1001 Songs Challenge,  1990s,  Music

1001 Songs Challenge #879: Ms. Fat Booty (1999)

On 11 February 2019 I set myself the challenge of reading 1001 Songs You Must Hear Before You Die by Robert Dimery (ed.) and following the book’s advice to the letter. I’ve previously read 1001 Films… and started 1001 Albums… but felt 1001 Songs… would be a sensible place to start for what I have in mind here.

My challenge is to read about one song per day and listen to it (YouTube and Spotify, I need you tonight!) before sharing my own thoughts. Some songs I will love, others I’ll hate, and I’m sure there will be those that leave me perplexed but listen to them I shall.

I’ll also try, and most likely fail, to pinpoint the best song from the 1001 on offer but I’m nothing if not foolhardy. Instead of one song, I’m predicting I’ll have about 100 favourites by the end and may have to resort to a Top 10 so far to maintain any semblance of sanity.

So long as I post every day (including Christmas) then this challenge should come to an end on Wednesday 8 November 2021. Staying with the Barney Stinson theme I am hoping that the whole experience will prove to be… legendary!


Mos Def – Ms. Fat Booty (1999)

Ms. Fat Booty – Wikipedia

“Ms. Fat Booty” is the first single from Mos Def’s 1999 album Black on Both Sides . It is produced by Ayatollah. The song and its chorus are both driven by multiple samples of Aretha Franklin’s ” One Step Ahead”, a rare Columbia single released in 1965.


We’re remaining in the US today, dear reader, but leaving California and making our way all the way across to New York. Mos Def, known today as Yasiin Bey, began his career in 1994 and specialised in hip hop. We pick up his story in 1999 though and the release of his debut album, Black on Both Sides. From there 1001 Songs have gone with a track by the name of Ms. Fat Booty

Ms. Fat Booty sounds pretty self-explanatory but there is a lot more depth to the song than its title might suggest. Mos Def regales us with an epic tale of meeting this young lady in question and how wooing her is not easy. At one point he is successful and it sounds like the two become lovers but then he doesn’t see her for a long time and it drives him nuts. Our narrator wants to be with this girl, for them to be serious and begin a relationship proper. In a clever role reversal, Mos Def is left to despair as this girl informs him she is not interested in any sort of long-term commitment. By the end of the song she has sought out a new man and our narrator is left incredulous.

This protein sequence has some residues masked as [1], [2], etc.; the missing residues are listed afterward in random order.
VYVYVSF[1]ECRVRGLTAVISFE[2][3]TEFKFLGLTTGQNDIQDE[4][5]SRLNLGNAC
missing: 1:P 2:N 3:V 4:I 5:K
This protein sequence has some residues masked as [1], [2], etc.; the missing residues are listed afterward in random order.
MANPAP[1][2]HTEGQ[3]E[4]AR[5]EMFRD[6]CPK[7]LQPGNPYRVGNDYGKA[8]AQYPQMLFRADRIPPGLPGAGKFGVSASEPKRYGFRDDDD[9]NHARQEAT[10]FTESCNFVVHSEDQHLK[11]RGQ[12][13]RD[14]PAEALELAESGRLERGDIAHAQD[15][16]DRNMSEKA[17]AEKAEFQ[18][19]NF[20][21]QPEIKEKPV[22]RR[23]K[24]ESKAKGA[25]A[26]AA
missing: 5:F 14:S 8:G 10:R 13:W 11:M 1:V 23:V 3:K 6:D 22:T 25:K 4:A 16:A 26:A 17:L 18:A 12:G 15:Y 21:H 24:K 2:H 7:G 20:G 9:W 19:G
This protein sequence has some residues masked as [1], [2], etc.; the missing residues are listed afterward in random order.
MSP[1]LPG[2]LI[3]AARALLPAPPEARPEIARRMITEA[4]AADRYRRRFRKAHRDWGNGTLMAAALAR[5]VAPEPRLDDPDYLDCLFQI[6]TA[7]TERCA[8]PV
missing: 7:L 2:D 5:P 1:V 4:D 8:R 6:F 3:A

Ms. Fat Booty leaves you expecting a track celebrating a woman’s body, or in this case a particular part of said body. Thankfully, Mos Def offers us a track with more substance than that. It is rich and detailed in drama and emotional anguish this tale of unrequited love. Black on Both Sides received critical acclaim upon release and a successful career has since followed. As noted above, Mos Def now performs as Yasiin Bey but he retains a strong following.


Favourite songs so far:

The Animals – House of the Rising Sun (1964)

Simon & Garfunkel – The Sounds of Silence (1965)

The Beatles – A Day in the Life (1967)

The Doors – The End (1967)

Pink Floyd – Wish You Were Here (1975)

Meat Loaf – Bat Out of Hell (1977)

Tracy Chapman – Fast Car (1988)

U2 – One (1991)

Jeff Buckley – Hallelujah (1994)

Radiohead – Paranoid Android (1997)

My name is Dave and I live in Yorkshire in the north of England and have been here all my life. I hope you enjoy your visit to All is Ephemeral.

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